Weekly Wednesday Wire: March 5, 2014

USBC Updates

Call for Presentation Proposals

The United States Breastfeeding Committee will convene the Fifth National Breastfeeding Coalitions Conference from August 2-4, 2014, in Arlington, VA. The 2014 theme is Transforming Barriers into Bridges: Cultivate Your Community Leadership. Conference organizers will illustrate this theme through presentations—breakout sessions, breakfast table topics, or posters—that advance the Conference Objectives. Breastfeeding coalitions, individuals, and other organizations are invited to submit presentation proposals.


 

Federal News

Reproductive and Sexual Health Webinar, from HealthyPeople.gov

Join HealthyPeople.gov for Who's Leading the Leading Health Indicators? Webinar: Reproductive and Sexual Health on Thursday, March 20, at 12:30 p.m. ET.  The webinar will include a roundtable discussion on the importance of reproductive and sexual health, as well as strategies and resources to effectively address the Healthy People 2020 reproductive and sexual health objectives, including prenatal care.

Women's Health USA 2013, from HRSA/MCHB

The Health Resources and Services Administration's Maternal and Child Health Bureau has released Women's Health USA 2013, the 12th edition of an annual data book highlighting critical issues, trends, and disparities in women's health. This year, maternal health indicators were included in a special perinatal edition of the companion data book, Child Health USA.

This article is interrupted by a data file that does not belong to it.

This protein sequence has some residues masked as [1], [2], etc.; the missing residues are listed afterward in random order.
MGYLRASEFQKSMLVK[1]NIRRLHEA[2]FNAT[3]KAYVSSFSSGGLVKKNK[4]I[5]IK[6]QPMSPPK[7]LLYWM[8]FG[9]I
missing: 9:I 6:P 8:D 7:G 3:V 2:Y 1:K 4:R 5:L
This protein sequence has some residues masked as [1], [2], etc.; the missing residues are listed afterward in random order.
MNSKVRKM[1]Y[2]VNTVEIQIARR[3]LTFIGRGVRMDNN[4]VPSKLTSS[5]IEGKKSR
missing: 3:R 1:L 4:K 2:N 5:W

News from the Field

Statement on Obesity Rates, from RWJF

The Robert Wood Johnson Foundation has published a statement highlighting the significance of new reports from the CDC showing that obesity prevalence among 2 to 5 year olds has dropped by more than 40 percent in eight years. The new findings have received extensive media attention, including in The New York Times article "Obesity Rate for Young Children Plummets 43% in a Decade." 

Sibling Study, from Social Science & Medicine

A new study published in the journal Social Science & Medicine suggested that some of the benefits of breastfeeding have been overstated. The study used sibling comparisons to estimate the effect of breastfeeding on long-term BMI/obesity, asthma, hyperactivity, attachment, compliance, and academic achievement and competence. Significant media attention surrounding the study has resulted in inaccurate and incomplete reporting on the proven impact of breastfeeding on public health, prompting responses from around the globe, including:


State/Community News

Breastfeeding in Public Bill, from West Virginia

The West Virginia House of Delegates has passed a bill that would allow mothers to breastfeed a child in any public location. The bill has now moved to the state Senate. Visit the West Virginia Breastfeeding Alliance Facebook page for information on how you can support the bill.


News and Views

Forbes: "Why Does Google Care About Breastfeeding?"

MomsRising blog: "Why the First 1,000 Days Matter"

Mocha Manual: "What Black Churches Can Learn from the Pope"

The Huffington Post: "What Happens When Dietitians Learn About Nutrition From Big Food?"

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